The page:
PATERSON, N.J. — The sign on the fence in front of Paterson Catholic Regional High School reads, "Your future is here," but that's no longer true for students scrambling to find new schools after the school closed its doors.
The Paterson Roman Catholic Diocese shut down the debt-burdened school Friday after 43 years of serving mostly low-income students from the struggling city. New Brunswick's last Catholic school is also closing this summer.
The losses are Exhibit A for advocates of a proposal to use state money for scholarships that would send students to private schools.
Pass the law, they say, and schools like Paterson Catholic may be able to remain open. They say that would be a relief for New Jersey's taxpayers, the ones who get stuck with the bill when students from closed Catholic schools enroll in public ones.
State Sen. Raymond Lesniak, a sponsor of the bill, puts the cost of school closings to state taxpayers at $600 million year, but his estimate assumes every student from a closed school ends up in public school the next year.
Catholic schools across the country — especially those in inner-cities — have been in crisis over the last decade. Sister Dale McDonald, policy director at the National Catholic Education Association, said 1,603 Catholic schools nationwide have closed since 2000, shedding more than 500,000 students.
But she said the Catholic school enrollment is more stable in Pennsylvania, Florida, Arizona and Rhode Island, where public money is already being used for private schools.
The New Jersey proposal gained major support this year when Gov. Chris Christie took office. While there's not a sure path to passage, the bill has advanced through a state Senate committee and is attracting serious debate.
The bill would give corporations full tax credits for financing the scholarship fund. Low-income students in chronically failing schools could apply for scholarships and use them at public schools outside the district or at private schools.
High school students at those schools would get $9,000 per year and elementary students would get $6,000 — far less than the cost per student in most public schools and tuition in the state's elite private schools. Participating schools would have to accept the scholarships as full tuition.
Opponents argue that it's unfair to take money away from public schools and send it to private schools.
Advocates say the main benefit is giving children and parents more options — with the idea that the competition would force troubled public schools to improve if they want to keep their students.
But their second argument is that the program would be a money-saving investment for taxpayers.
In Maryland, where a bill similar to the one in New Jersey's failed in committee earlier this year, private school advocates say their institutions save taxpayers $1.5 billion a year There, too, Catholic schools are hurting. Thirteen of the 64 in the Baltimore Archdiocese are closing this month.
In Camden, N.J., one of the nation's poorest cities, the four Catholic elementary schools — and one in neighboring Pennsauken — were put partly under the control of a private foundation two years ago as a matter of life support.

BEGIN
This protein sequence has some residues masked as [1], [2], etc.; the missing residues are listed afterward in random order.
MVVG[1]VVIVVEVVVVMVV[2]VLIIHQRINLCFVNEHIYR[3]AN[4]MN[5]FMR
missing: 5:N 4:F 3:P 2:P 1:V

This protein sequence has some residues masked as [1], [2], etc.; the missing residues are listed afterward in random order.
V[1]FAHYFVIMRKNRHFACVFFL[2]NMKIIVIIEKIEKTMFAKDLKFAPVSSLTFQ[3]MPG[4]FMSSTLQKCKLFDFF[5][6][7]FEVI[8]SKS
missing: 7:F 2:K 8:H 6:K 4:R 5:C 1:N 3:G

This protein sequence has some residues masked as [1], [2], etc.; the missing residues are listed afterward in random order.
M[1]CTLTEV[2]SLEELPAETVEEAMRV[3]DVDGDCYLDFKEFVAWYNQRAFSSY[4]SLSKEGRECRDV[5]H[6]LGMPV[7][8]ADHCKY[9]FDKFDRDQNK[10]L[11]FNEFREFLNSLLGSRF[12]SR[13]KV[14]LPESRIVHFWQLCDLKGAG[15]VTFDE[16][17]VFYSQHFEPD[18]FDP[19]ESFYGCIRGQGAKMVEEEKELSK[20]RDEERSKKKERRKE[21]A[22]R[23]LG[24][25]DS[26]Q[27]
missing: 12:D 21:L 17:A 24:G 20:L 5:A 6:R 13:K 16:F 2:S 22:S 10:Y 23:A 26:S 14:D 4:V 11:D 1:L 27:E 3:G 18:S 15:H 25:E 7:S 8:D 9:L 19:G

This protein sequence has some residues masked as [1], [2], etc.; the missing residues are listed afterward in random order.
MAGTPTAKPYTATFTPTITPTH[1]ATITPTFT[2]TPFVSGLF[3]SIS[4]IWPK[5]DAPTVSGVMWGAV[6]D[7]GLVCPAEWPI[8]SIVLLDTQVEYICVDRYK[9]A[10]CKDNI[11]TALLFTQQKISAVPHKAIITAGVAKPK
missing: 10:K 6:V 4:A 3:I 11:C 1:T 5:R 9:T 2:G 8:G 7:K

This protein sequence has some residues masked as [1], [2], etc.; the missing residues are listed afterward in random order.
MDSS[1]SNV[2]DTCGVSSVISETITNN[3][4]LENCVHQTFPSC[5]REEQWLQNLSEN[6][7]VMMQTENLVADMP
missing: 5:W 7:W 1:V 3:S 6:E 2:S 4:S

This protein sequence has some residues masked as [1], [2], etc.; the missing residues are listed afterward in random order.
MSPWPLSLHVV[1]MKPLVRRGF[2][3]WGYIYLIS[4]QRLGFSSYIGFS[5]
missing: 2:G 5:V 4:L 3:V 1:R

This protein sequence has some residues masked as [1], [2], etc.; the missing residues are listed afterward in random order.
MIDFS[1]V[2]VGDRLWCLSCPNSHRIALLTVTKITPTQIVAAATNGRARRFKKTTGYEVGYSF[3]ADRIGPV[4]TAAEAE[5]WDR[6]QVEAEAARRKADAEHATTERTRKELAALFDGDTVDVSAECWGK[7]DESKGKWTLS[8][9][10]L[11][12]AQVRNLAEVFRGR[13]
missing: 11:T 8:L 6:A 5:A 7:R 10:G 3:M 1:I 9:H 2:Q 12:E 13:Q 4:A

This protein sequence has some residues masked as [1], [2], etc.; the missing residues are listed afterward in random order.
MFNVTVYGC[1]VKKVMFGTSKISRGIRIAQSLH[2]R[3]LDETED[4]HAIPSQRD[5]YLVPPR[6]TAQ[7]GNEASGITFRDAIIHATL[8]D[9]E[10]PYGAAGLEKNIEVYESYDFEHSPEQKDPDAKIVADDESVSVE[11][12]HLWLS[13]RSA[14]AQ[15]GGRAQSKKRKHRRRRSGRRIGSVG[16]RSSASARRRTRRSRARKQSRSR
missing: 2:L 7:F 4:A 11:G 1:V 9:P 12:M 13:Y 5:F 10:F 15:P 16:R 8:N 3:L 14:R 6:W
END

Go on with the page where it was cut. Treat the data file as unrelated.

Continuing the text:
The schools have a combined total of about 1,000 students and a combined budget of about $5 million — or around $5,000 per student per year.
The tuition is listed at about $3,500, but the average student pays just more than $1,000. Three-quarters of the cost of running the schools comes from churches and other donations.
The Camden school district spends more than $25,000 per student annually, including fixed costs that do not rise when additional students enroll. Like in other impoverished New Jersey districts, most of that cost is paid by the state.
But Bruce Baker, a Rutgers University associate professor and expert in school finance, says the scholarship money wouldn't be enough to keep the Catholic schools alive.
While the scholarships might cover tuition at many private schools, they fall short of the overall cost per pupil in most of them, especially those closest to New York City, where costs are higher.
Paterson Diocese schools superintendent John Erickson said it costs close to $6,000 to educate an elementary school student at the Catholic schools in his area — and $11,000 to $12,000 for a high school student.
"On average, they're going to be losing for each kid that they take," Baker said. "It's more likely to hurt them than save them."
Advocates of the scholarship bill hope it will be passed in time to take effect for the 2011-12 school year.
If that happens, there's one group who won't benefit: the rising seniors at the old Paterson Catholic.
One of them, 16-year-old Dayana Aguirre, didn't believe the school would really close until the final days of school.
Fareed Nealy, also 16, said he didn't know where he'd go to finish high school. He said most of his classmates were also in limbo, weighing other Catholic schools in the area and the city's public schools, which are under state control.
"Everybody's still figuring it out," he said.